With Ottawa's deficit about to turn into a surplus, we'll soon be able to loosen our belts a bit and fulfill our pent-up dream of splurging on new tanks and fighter planes.
Some Canadians have other priorities, of course -- investing in public health care usually tops the list in polls -- but Stephen Harper's government has already ruled that out.
Here's what Harper is actually planning to do: boost military funding and deeply cut spending on health care. None of this is secret -- although you wouldn't necessarily pick it up from the media.
For instance, given last week's busy news cycle -- what with the discovery of a ship that sank 170 years ago, the prospect of a second royal baby and the introduction of a new iPhone -- it was easy to miss a Harper spokesman saying that it is "important to continue increasing our defence spending."
Knowing that's not what most Canadians want to do with the surplus, Harper declined to commit to NATO's request for members to raise defence spending to two per cent of GDP -- which would mean doubling Canada's military budget from $19 billion to a stunning $38 billion a year.
But if he makes it through the next election, Harper, who has shown a keenness to rev up Cold War tensions, is likely to use the NATO call as an excuse to resume his long-term plan, quietly launched in 2008, to dramatically ramp up Canada's military spending.
While Harper has always been a free-spending war hawk, he's been tight-fisted when it comes to spending on something many Canadians consider far more important: public health care.
Medicare, with its principles of equality and accessibility regardless of income, represents values that are the very antithesis of the marketplace but that apparently resonate with Canadians. As the Romanow commission on health care noted: "Canadians view medicare as a moral enterprise, not a business venture."
But this clearly puts medicare at odds with Harper's fierce anti-tax, pro-market views -- views that led him to serve for four years as president of the National Citizens Coalition, the far-right advocacy group started in the 1960s by a militant opponent of public health insurance. In a 1997 speech to a right-wing U.S. organization, Harper showed his contempt for Canadian social programs -- and the pride Canadians take in them -- when he dismissed Canada as "a Northern European welfare state in the worst sense of the term, and very proud of it."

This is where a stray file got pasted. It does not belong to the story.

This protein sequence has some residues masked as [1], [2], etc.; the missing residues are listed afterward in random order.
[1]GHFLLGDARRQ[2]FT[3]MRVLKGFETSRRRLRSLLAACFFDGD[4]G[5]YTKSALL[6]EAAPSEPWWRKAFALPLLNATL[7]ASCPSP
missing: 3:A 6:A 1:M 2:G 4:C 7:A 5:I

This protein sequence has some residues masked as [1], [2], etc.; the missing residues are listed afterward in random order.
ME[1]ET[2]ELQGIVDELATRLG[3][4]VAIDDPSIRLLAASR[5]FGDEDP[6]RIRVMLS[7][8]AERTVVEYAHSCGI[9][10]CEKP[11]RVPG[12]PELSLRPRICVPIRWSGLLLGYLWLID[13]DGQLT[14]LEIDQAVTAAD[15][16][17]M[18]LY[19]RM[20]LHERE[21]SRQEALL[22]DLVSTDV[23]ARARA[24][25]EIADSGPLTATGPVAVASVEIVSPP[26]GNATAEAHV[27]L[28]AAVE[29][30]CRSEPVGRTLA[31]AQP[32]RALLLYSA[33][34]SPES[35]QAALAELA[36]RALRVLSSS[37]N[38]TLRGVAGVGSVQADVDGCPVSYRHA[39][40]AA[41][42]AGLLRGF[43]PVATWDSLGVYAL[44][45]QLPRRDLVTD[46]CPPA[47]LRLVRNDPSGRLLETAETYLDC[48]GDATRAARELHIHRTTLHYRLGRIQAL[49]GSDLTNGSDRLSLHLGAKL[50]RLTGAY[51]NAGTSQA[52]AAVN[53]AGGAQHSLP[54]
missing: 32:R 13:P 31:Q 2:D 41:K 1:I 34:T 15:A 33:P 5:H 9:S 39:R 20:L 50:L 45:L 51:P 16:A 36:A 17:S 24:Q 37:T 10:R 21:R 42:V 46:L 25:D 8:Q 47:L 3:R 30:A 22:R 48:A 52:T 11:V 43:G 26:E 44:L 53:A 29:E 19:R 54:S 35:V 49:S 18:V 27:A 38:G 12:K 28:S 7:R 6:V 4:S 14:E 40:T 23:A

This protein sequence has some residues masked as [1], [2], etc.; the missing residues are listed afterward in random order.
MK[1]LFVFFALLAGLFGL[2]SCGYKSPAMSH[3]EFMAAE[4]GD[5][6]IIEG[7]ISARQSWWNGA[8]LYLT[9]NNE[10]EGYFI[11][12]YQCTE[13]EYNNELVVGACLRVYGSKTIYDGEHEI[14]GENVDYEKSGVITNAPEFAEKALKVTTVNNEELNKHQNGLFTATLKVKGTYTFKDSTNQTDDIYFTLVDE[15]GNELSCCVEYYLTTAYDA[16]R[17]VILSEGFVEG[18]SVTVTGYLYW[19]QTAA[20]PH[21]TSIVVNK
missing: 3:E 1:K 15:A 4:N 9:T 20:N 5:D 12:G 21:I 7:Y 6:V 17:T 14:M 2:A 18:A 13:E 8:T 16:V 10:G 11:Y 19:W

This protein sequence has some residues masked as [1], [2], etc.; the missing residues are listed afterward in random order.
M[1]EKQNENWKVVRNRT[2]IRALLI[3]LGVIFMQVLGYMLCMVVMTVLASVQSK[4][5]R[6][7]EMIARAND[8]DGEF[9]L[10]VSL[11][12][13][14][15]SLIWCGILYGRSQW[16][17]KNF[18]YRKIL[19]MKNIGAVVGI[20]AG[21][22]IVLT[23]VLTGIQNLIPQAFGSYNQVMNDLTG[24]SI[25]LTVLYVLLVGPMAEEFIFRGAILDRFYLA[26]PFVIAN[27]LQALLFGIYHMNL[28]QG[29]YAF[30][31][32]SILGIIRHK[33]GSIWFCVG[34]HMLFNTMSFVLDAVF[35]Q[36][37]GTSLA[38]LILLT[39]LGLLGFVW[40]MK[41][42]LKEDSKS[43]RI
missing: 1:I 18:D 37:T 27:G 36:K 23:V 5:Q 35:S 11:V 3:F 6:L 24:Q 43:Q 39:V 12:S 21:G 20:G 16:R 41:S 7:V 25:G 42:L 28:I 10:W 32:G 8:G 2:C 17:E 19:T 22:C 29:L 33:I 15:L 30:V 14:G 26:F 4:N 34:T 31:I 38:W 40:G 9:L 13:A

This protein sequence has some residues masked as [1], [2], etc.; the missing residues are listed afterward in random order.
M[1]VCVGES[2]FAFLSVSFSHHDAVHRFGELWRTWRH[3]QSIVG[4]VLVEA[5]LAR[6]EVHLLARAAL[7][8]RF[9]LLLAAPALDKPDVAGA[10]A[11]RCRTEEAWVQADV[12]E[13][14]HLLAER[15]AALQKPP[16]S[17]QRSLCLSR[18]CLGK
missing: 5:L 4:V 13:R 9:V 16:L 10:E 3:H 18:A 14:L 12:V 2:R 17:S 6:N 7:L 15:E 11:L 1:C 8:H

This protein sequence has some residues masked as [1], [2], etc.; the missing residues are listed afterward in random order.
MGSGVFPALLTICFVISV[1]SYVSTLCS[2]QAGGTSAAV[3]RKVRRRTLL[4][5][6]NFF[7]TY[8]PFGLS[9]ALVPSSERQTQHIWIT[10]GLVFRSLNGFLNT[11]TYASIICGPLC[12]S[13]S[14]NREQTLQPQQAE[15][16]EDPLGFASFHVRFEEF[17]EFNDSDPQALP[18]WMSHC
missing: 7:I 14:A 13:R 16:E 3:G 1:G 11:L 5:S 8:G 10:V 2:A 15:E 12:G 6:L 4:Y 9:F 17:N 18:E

As prime minister he's been more careful, keen to avoid getting branded as a supporter of two-tier medicine -- a label that helped cut short the electoral ambitions of Stockwell Day, his predecessor as head of the Canadian Alliance.
Instead, Harper has paid lip service to public health care -- while starving it of funds.
Waiting until he'd secured his majority, he announced plans in December 2011 that would effectively cut in half the rate of growth of federal health transfers to the provinces, starting in 2017 -- amounting to an estimated cut of $36 billion over 10 years.
The cuts -- along the lines long advocated by the right -- will dramatically shrink public funding for health care over time, forcing Canadians to pay more of their health-care costs privately, on the grounds that the public system is unaffordable.
In fact, the record shows the opposite. As UBC health economist Robert Evans put it: "Opponents of medicare claim that public health care is 'fiscally unsustainable' and that the only viable solution is a shift to more private coverage. Bluntly, this is a lie."
Indeed, contrary to popular belief, the amount spent on public health care in Canada has remained stable at about four to five per cent of GDP since the mid-1970s.
What is out of control is private spending on health care, notably prescription drugs, which has pushed overall health spending in Canada to about 11 per cent of GDP.
Canadians currently pay about 30 per cent more for brand-name drugs than the international average, and this will get worse under the upcoming Canada-EU free trade deal, which is expected to cost Canadians up to $1.6 billion more a year in drug costs.
On the other hand, a universal public drug plan could save us $11.4 billion a year, according to the Canadian Health Coalition. Clearly, such a wise, public-spirited plan would be viewed as an abomination by the drug industry and the former head of the National Citizens Coalition.
As for the public, a recent Nanos poll found that eight in 10 Canadians oppose changes that would reduce funding for public health care over time -- a plan that Harper has already laid out.
But with the media easily diverted onto the play-by-play of finding old sunken ships, how will the public know that, instead of ensuring the future of Canada's "moral enterprise," Harper intends to spend our money on expensive new tools for making war.
Winner of a National Newspaper Award, Linda McQuaig has been a reporter for the Globe and Mail, a columnist for the National Post and the Toronto Star and author of seven bestsellers, including Shooting the Hippo: Death by Deficit and other Canadian Myths and It's the Crude, Dude: War, Big Oil and the Fight for the Planet. Her most recent book (co-written with Neil Brooks) is The Trouble with Billionaires: How the Super-Rich Hijacked the World, and How We Can Take It Back.
This article is reprinted with permission from iPolitics
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